See, I don’t just want a new job. I need a new job. Every time I walk into work, I feel it in my gut. The intense dislike of being the office bitch, as I duly call myself to anyone out of a professional setting. My most recent promotion, with no increase in pay, is the boss’ taxi service for whenever he drops his car off to get worked on. I don’t just need a new job. My life depends on me getting a new job. I cannot continue to work in an environment with an “evolving job description” that changes to suit the boss’ needs, but not my own. Thus I’m doing everything in my power to get this new job, regardless of how difficult it is.

I admit that I’m young, but I don’t think I quite understood the drive needed for a protagonist until the last couple of months, and even then I’m sure that I’ve still missed something in it, but it’s a start.


Sequels and Trilogy Syndrome

An important part of writing is knowing when to just stop. I wish I was kidding, but it’s unfortunately true. There’s nothing wrong with staying in your world. There’s nothing wrong with writing a sequel either. I happily encourage it, if it’s a world you love to write in, but don’t just write books because a publisher says so. When I say this I think of trilogy syndrome. Trilogies seem to be all the rage in the literary world, or just long series, however, the latter doesn’t have this problem.

Trilogy syndrome is when a book, usually the second, is dragged out with filler and fluff so as to force the story onto a third leg. Anyone who has read a few trilogies can tell when trilogy syndrome takes place, because much of the book in between will feel forced towards the later half. A story should be told in however many books it needs, and that is why I have a lot of respect for the two book sets (a duology?) that appear from time to time. There was nothing forced, they just wrote what needed to be written. Another method that I’m fond of is the L.E. Modesitt Jr. method (only because I can’t think of many authors who do this), which is to write books across history in your world, giving a character no more than two books of their own, and only one in a few cases.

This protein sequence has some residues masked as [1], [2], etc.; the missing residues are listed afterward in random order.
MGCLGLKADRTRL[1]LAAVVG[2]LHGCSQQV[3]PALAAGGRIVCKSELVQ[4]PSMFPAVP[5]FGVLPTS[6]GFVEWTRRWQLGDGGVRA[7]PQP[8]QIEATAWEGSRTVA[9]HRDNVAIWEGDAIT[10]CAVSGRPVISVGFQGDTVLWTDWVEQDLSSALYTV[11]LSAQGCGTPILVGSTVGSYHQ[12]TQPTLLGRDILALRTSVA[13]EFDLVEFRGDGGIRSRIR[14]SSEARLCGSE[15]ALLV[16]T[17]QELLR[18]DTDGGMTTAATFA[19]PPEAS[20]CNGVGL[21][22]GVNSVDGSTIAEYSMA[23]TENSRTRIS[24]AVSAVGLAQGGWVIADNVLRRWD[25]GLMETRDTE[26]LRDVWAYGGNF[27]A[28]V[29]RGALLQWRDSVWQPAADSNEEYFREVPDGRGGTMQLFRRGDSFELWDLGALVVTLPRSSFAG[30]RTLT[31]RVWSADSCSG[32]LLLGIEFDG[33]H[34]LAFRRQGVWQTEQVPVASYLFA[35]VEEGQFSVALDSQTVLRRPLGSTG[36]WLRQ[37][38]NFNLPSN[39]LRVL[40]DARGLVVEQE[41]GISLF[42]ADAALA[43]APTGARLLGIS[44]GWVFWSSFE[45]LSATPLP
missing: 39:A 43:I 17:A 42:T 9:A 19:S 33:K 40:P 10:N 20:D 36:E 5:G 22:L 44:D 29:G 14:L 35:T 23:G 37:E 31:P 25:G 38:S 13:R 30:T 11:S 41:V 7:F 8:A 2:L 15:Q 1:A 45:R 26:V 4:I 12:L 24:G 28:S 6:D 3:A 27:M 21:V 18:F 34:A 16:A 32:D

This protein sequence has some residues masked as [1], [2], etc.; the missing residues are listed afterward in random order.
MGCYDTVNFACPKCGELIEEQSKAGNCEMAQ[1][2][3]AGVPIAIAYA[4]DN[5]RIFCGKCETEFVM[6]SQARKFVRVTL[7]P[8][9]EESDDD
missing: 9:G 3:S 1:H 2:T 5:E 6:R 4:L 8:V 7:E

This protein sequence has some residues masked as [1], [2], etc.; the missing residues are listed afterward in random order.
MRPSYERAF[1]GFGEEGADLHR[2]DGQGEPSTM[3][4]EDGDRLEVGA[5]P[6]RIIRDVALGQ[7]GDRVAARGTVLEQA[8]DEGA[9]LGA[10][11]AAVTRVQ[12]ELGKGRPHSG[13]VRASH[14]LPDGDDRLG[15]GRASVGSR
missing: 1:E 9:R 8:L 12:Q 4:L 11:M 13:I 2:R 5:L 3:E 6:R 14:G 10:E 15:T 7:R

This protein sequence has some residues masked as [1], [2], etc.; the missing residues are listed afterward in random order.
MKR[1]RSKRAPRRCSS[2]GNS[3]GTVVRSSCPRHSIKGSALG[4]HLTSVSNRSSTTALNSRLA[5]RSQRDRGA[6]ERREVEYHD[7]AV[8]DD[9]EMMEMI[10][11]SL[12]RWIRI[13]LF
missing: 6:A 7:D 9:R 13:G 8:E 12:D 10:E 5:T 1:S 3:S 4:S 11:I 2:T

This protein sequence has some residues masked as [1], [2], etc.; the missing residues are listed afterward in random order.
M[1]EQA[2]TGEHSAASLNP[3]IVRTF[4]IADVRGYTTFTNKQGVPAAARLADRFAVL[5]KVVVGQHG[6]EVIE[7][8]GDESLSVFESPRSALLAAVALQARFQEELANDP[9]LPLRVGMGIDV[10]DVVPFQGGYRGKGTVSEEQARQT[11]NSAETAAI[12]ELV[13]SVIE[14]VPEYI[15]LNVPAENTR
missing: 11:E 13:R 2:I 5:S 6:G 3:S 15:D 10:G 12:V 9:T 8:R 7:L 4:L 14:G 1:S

Is trilogy syndrome avoidable? Well, yes. If it means writing two longer books, rather than weakening two of them, or even writing one longer book. What matters is that the story gets told the way it was meant to, not because trilogies are popular.

There isn’t a ton for me to say on the topic without dredging up examples that I don’t have time for, so, for just a moment, I want to look at my current work. It’s presently titled Earth Shaker. The character, Elyas, drags himself quite reluctantly to the battlefield to go after the woman he loves, one of the Iron City Knights, because he fought in the last war, and knows just how vicious the honorable Drae can be. Of course he’s been getting stronger over the years with the help and influence of the Earth Goddess Anset, and more so in the days to come. As such, she is preparing him for a task, to act as her Envoy and kill someone he knows. Of course his decision is something that can shake the world. (Edit: pun unintended)